Revisiting the story of the first man. A parable of the role of the instincts in our lives.
Adam was awaken by a cold and dry scratch running up his naked thigh. He didn’t think twice, he threw whatever the thing was away and immediately crushed it with a rock. Getting to himself, he examined the smashed creature, with its long legless bleeding body covered by overlapping scales.
He was especially impressed by the small triangular head and the forked tong. He had never seen anything like that before, but the sharp pair of teeth certainly looked threatening.
In fact, it’s not only that he had never seen such a creature. He had never seen anything moving by itself before. Maybe there was a unique exception, in a time so distant in the past that it mixed with his dreams.
He couldn’t sleep that night anymore. He remained lying on his soft-soil nest looking at the cloudy dark sky, wondering whether there were other things like that moving anywhere.
Adam’s days were always the same. He would wake up at the first light, eat from the tree, drink from the narrow river, and start his work, pushing the stone blocks up in the construction site to build the tower.
After hours of labor, with his legs burning from exhaustion, Adam would sit at the tower’s highest edge, looking at the landscape. Apart from the incomplete construction beneath him, there was nothing particularly noticeable around. The flat gray desert extended to the horizon in all directions, until it met the also invariably gray and cloudy sky.
From above, he could see the tree that fed him. He could also see the narrow river, which stretched in smooth curves, splitting the landscape in two. Besides that, all that remained were the scattered rectangular rock blocks, which he gathered to build the tower.
The tower was a pyramidal structure, made of juxtaposed blocks and sided by a spiraling path left on recessed stones, on where new rocks were pushed up. Seen from a distance, the tower looked as an immense triangular hill, halfway built, with the first stones being assembled to yield the next layer.
Nobody had ever told Adam what to do. And he hadn’t started the tower himself either. The construction had been already there when he arrived and it was clear to him from beginning that his goal was to continue it, laying new stone layers. No training was ever needed. He felt clear as hungry the things he had to do. He knew how to choose the proper rocks for each part of the construction, as naturally as he knew the color of the edible fruits in the tree.
Adam had no idea for how long he had been building the tower. He had no memories from a previous time and he couldn’t tell the laborious gray days apart.
Everyday, as soon as the sky started to darken, Adam would check the daily progress on the latest stones. Despite the fatigue, the work in the tower gave him a sense of fulfillment, maybe even of purpose. He would walk down, eat from the tree, and drink from the river. Then, he would lie down on his spot of soft soil and sleep a dreamless night.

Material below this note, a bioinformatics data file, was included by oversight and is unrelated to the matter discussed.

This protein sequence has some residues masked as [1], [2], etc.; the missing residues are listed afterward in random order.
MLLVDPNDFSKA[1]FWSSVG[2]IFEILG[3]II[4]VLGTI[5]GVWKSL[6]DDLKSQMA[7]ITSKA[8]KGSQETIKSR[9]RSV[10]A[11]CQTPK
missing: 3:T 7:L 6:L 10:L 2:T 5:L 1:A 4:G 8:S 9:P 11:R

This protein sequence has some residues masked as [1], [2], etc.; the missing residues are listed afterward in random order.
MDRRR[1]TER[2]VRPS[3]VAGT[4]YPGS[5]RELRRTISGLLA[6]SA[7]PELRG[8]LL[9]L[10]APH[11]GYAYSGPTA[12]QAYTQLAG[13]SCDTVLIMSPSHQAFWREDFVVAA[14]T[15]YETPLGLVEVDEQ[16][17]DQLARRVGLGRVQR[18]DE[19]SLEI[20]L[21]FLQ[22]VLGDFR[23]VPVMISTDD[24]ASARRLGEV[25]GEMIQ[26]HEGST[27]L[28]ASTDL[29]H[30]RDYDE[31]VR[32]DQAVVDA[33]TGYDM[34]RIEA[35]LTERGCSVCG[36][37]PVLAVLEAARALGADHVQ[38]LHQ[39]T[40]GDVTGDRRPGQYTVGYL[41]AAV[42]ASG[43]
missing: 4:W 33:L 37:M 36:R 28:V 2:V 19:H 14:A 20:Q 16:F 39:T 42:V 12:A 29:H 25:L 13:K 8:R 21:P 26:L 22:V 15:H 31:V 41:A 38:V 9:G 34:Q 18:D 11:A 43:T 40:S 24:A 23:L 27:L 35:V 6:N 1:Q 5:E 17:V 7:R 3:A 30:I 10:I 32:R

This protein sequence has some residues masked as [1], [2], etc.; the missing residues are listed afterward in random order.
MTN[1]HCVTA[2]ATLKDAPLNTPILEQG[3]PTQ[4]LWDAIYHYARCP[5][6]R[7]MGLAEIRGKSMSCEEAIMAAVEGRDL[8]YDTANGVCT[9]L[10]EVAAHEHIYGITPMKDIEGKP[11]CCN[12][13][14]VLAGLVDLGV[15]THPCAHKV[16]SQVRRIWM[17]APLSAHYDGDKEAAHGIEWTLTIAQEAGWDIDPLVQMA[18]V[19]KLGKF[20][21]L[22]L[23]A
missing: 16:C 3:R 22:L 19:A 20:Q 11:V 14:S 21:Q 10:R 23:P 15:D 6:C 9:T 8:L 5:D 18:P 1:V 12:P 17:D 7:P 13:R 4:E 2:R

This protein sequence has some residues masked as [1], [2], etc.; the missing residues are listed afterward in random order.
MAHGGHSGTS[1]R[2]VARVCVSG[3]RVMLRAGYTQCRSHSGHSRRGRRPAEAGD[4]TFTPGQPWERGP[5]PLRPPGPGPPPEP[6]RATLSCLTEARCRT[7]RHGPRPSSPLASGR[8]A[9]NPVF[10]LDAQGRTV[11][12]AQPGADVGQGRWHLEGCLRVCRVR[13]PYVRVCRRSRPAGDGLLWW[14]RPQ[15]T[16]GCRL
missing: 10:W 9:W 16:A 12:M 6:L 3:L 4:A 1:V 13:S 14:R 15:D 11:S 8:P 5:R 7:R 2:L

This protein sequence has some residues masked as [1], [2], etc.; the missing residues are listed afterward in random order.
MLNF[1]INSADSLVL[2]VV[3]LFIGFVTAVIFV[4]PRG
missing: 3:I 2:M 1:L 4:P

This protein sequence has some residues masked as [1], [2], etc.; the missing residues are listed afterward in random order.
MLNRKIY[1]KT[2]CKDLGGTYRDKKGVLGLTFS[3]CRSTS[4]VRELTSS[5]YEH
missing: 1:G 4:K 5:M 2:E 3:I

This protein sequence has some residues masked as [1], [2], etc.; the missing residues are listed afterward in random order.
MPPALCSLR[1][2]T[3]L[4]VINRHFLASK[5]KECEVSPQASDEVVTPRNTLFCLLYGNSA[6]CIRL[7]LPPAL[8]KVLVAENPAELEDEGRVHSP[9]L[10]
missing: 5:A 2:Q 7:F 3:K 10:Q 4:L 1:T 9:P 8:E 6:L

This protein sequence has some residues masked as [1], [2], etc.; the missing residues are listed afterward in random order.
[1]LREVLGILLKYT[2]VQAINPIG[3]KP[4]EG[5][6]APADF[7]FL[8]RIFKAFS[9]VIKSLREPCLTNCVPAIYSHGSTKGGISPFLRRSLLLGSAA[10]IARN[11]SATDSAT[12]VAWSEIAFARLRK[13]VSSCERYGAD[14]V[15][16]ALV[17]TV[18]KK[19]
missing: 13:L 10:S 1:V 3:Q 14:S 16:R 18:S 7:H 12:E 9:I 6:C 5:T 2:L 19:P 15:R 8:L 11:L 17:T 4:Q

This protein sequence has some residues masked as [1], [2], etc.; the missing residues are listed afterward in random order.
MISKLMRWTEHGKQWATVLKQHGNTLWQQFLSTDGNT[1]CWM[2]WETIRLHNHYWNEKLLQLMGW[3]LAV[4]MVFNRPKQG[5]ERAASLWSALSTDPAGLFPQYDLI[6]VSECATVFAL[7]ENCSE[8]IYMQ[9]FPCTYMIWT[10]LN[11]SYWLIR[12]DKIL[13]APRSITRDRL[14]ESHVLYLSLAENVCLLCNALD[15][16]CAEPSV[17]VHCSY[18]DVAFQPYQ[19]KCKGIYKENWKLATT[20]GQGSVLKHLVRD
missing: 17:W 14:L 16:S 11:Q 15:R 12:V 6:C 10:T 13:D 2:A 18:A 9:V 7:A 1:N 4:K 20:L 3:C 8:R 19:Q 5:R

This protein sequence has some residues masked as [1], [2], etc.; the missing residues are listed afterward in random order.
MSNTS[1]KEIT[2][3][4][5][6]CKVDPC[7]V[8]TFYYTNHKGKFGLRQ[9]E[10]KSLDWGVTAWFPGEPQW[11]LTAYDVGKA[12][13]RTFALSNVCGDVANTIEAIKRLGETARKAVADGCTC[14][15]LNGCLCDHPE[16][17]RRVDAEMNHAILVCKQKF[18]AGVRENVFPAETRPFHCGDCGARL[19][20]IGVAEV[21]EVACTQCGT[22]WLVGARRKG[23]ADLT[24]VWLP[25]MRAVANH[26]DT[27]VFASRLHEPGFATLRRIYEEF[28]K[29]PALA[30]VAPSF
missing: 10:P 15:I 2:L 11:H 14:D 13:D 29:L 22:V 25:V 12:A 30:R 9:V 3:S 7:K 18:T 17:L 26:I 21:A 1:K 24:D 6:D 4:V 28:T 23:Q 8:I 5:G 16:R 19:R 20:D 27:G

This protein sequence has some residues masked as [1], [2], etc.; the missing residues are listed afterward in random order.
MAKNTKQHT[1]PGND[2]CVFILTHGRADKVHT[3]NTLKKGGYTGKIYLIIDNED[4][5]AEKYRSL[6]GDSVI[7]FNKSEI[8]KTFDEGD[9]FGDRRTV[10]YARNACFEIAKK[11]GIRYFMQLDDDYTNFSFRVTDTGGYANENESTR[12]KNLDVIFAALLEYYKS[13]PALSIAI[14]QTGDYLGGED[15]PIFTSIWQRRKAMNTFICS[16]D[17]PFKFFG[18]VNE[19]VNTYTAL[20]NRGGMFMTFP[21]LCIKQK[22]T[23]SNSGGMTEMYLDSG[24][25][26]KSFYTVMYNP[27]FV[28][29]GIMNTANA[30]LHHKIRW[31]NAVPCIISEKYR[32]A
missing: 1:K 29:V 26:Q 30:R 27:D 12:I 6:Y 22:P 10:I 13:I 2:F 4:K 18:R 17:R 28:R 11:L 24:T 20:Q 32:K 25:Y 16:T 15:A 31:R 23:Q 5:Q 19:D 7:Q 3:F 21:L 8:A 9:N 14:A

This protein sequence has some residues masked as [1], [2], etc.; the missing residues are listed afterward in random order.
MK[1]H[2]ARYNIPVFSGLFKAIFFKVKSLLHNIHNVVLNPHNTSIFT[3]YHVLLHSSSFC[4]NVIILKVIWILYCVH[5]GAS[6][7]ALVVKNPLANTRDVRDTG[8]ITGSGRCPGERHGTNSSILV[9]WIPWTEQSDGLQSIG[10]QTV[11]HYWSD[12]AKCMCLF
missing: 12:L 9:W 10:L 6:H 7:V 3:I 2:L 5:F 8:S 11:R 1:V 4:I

But sometimes he dreamt. He could see himself, or at least a version of himself, small and skinny, walking along the narrow river towards the distant half-built pyramidal construction standing alone in the desert. A figure walked in his direction. A tall and muscular man, like himself. The man also followed the narrow river, but coming from the tower. When they crossed each other, the man looked curious at him and, without stopping, grunted something sounding like “adm.”
This was a recurrent dream. In fact, this was his only dream, maybe his only early memory from a pre-tower age. He never bothered to know what that word the man said meant, but he got used to think of himself as Adam.
Awaken after such a dream, he would wonder whether there were really other people like him. And if so, where are their towers and their trees? Do they drink from the same river? Who and where are those who had started his own tower and had left it unfinished for him? But those thoughts and questions would die as fast as he fell back asleep.
Few nights after he smashed the threatening moving creature with a rock, Adam dreamt again. But this time, it was an entirely new dream.
He felt a cold and dry scratch in his thigh, and before he could shake the thing out, the scratch felt silky and pleasant. In the dark, the creature wasn’t the long threatening animal anymore, she was like him. Like him but different. She was soft and warm. And his body responded to hers as it never did to anything else. They embraced each other as to become one. Adam felt drowning in an ecstasy of completely unknown feelings. He was suddenly awaken by a carnal explosion of pleasure and for a moment searched for her, as if she were real.
That night he couldn’t sleep anymore too. He knew his work at the tower was over. He felt—he knew—he had a new purpose. At the first light, he glanced up at the unfinished tower by the last time and walked away following the narrow river.
Not much long after he started his trip, Adam saw someone coming in his way, also following the narrow river, but in the opposite direction. It was a person like him, but smaller and skinnier; a boy. He looked at the boy and for the first time in his life something made sense. When they crossed each other, he managed to grunt the only word he knew, while the boy looked confused and shy. Although curious, Adam didn’t stop. All he wanted now was to meet her, the silky, warm eve from his latest dream.
He continued walking along the narrow river and didn’t even notice when the tower disappeared below the horizon behind him.